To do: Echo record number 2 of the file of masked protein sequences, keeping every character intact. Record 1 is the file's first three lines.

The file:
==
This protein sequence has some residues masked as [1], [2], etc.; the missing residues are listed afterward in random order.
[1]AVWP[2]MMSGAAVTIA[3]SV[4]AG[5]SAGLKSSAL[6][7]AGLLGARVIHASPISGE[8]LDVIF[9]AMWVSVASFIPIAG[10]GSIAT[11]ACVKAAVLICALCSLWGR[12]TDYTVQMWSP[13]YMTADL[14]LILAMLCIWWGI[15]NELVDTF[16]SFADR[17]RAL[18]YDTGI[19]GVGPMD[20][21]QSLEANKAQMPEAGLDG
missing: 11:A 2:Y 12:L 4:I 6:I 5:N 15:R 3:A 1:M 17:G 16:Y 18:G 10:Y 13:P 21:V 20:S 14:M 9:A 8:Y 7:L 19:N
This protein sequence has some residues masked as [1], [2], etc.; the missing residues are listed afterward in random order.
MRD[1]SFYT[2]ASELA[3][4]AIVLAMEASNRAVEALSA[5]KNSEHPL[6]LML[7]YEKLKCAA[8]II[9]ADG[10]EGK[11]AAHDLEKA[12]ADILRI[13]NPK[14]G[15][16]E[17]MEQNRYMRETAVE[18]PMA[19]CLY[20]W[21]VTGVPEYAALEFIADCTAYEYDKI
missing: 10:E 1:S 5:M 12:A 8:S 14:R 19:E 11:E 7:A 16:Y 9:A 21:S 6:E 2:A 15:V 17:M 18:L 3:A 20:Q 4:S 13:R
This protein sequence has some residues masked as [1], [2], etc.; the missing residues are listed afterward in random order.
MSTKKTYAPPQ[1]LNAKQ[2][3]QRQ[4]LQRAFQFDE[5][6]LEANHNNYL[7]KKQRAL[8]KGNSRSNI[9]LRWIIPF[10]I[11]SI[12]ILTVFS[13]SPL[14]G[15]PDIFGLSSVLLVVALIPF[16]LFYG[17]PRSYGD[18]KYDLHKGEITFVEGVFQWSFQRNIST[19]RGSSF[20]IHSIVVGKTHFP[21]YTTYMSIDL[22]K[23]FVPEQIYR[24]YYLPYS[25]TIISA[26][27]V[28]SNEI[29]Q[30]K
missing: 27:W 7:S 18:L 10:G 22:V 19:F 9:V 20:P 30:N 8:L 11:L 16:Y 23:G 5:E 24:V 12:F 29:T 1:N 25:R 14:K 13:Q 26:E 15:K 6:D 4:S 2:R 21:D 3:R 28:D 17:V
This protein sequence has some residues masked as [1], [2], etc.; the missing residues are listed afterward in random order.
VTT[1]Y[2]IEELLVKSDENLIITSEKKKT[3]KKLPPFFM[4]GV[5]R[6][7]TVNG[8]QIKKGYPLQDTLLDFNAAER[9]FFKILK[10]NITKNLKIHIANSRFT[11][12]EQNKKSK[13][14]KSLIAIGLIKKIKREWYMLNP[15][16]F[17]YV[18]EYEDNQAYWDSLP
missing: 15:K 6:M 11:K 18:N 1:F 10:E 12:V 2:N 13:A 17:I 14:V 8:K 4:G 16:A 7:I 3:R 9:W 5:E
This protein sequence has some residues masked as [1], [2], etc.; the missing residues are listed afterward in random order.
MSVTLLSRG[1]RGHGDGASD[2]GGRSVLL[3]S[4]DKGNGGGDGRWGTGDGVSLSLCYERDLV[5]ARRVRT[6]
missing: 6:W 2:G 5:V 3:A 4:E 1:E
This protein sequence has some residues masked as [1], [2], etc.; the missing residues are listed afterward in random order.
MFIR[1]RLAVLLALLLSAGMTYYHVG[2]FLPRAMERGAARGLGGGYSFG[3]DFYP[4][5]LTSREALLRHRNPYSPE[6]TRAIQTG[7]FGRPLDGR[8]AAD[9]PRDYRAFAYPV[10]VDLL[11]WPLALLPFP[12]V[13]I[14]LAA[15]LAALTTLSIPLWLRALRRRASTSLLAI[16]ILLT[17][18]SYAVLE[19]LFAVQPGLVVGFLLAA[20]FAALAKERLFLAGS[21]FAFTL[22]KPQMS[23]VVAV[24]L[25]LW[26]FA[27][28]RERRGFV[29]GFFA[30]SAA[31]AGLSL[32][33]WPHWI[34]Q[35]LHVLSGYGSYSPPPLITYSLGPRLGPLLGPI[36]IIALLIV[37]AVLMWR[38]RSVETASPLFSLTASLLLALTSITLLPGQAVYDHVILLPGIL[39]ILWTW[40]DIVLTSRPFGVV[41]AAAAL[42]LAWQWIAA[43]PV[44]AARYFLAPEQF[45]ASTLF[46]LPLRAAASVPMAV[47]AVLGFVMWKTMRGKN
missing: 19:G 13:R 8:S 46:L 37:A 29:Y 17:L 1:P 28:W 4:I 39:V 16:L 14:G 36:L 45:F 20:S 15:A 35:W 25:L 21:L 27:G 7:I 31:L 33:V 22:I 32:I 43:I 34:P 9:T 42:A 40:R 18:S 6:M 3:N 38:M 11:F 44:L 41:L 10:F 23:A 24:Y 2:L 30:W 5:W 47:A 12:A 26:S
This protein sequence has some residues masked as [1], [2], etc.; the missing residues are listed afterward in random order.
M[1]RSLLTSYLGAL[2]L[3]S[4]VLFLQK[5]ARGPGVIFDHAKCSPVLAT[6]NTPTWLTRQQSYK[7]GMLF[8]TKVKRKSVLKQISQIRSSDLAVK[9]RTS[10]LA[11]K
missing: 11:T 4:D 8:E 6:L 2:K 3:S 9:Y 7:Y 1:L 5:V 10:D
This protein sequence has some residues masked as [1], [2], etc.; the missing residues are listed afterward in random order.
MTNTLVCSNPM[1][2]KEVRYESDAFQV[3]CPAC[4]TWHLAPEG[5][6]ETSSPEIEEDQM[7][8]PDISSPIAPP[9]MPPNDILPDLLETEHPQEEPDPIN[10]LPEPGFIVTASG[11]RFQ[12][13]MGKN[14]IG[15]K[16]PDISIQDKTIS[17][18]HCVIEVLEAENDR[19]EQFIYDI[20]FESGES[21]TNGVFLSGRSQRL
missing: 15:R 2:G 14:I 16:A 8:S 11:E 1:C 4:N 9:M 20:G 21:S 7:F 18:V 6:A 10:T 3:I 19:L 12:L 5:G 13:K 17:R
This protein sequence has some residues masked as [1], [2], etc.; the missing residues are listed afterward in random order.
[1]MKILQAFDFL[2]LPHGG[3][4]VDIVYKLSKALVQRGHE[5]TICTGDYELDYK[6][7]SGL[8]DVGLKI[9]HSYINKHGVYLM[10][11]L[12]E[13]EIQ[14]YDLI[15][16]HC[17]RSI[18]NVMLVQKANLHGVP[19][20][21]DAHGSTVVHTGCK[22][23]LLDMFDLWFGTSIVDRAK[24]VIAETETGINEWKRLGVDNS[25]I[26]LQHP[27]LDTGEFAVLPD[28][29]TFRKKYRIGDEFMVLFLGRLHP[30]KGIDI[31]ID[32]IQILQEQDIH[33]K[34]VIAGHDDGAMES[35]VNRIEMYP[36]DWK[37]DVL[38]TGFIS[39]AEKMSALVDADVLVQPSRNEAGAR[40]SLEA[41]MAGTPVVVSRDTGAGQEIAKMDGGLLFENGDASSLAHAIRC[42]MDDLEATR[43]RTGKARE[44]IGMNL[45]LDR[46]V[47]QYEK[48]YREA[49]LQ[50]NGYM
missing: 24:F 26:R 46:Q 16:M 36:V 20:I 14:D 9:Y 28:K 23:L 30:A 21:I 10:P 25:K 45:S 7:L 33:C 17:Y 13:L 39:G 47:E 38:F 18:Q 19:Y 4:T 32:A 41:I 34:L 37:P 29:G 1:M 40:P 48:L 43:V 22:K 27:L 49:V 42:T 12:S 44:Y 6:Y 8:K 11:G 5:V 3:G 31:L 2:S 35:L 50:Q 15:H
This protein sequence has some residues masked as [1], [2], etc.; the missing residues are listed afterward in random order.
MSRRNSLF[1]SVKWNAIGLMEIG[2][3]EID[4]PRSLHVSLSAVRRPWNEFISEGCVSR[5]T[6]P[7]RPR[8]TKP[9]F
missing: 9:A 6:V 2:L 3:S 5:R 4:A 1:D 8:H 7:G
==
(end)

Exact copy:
This protein sequence has some residues masked as [1], [2], etc.; the missing residues are listed afterward in random order.
MRD[1]SFYT[2]ASELA[3][4]AIVLAMEASNRAVEALSA[5]KNSEHPL[6]LML[7]YEKLKCAA[8]II[9]ADG[10]EGK[11]AAHDLEKA[12]ADILRI[13]NPK[14]G[15][16]E[17]MEQNRYMRETAVE[18]PMA[19]CLY[20]W[21]VTGVPEYAALEFIADCTAYEYDKI
missing: 10:E 1:S 5:M 12:A 8:S 14:R 19:E 11:E 7:A 16:Y 9:A 21:S 6:E 2:A 15:V 17:M 18:L 3:A 20:Q 4:S 13:R